Charter acknowledged that in 1978 and 1979, two of its oil executives had discussions with fugitive financier Robert Vesco; Mr. Vesco and Mr. Mason had business discussions as far back as 1971. Vesco was living in the Bahamas and had declined requests that he return to the U.S. to face charges that he swindled investors out of millions of dollars. The Senate Judiciary Committee was investigating connections between Billy Carter, brother of President Jimmy Carter, Vesco, and the country of Libya.
Carey Energy Corporation, with $550 million in assets, was acquired by Charter in 1979 for $4 million is cash, $16 million in Charter convertible preferred stock and a consulting job for Edward M. Carey paying $200,000 per year. Carey Energy's principal assets were a 65% ownership in a Bahamas Refinery and the New England Petroleum Company, a fuel oil distributorship based in Brooklyn which sold the fuel produced by the refinery up and down the Atlantic coast.
In 1980, Charter decided to buy Commonwealth Oil Refining Co. and their Puerto Rican refinery, which processed 160,000 bbl (25,000 m3). per-day, for $650 million. The company also had plans to build a 100,000 bbl (16,000 m3). per-day refinery in Alaska to process the 75,000 bbl (11,900 m3). per-day of North Slope crude that they were promised.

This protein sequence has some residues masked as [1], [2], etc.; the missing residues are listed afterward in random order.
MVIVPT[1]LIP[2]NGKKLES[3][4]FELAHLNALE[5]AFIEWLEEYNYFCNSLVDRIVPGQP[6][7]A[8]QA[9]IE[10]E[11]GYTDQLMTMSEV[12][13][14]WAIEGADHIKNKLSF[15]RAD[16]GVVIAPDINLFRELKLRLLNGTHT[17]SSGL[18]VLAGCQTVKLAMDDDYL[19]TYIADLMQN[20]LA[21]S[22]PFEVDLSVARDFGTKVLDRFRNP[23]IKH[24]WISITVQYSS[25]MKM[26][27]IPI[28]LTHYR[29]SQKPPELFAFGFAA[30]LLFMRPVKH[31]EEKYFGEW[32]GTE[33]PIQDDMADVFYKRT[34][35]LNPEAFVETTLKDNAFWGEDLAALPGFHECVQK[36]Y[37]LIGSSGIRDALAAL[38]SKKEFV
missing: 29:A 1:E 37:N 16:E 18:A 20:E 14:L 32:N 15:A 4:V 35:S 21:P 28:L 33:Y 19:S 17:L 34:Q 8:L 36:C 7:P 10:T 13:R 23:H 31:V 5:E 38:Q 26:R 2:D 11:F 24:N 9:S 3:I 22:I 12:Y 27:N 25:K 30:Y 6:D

The company was split along three lines: Oil Refining, Insurance and Communications.
|Year||Revenue||Net Earnings||Earnings Per Share|
Raymond Knight Mason
Mason had a reputation for eccentricity, but employees said he had "his own ways." Mason owned two special properties, both of which were acquired through his friend, Ed Ball. Epping Forest was the former estate of Alfred I. du Pont and Jessie Ball du Pont, Ball's sister. The Mason mansion, which Mason still owns, is a castle in Ballynahinch, County Galway, Ireland, and was once owned by Ed Ball.
The company had sales totaling about $5 billion in 1981, while their earnings were $.06 per share, the lowest point in a decade. The drop was attributed to the oil glut, which drove down prices.
That year, Jack Donnell began eliminating some of the communications and publishing properties and whittled down the list of subsidiaries to a level the company could function with. Charter had net earnings of $53.89 million, or $2.01 a share in 1983. In 1984, the company reported a net loss of $749.34 million, $685 million of which the company attributed to discontinued operations, the expenses of filing for bankruptcy and provisions for estimated losses on disposal of assets which were partially offset by gains on assets sold.
The 1980s began with earnings down dramatically, and things went from bad to worse.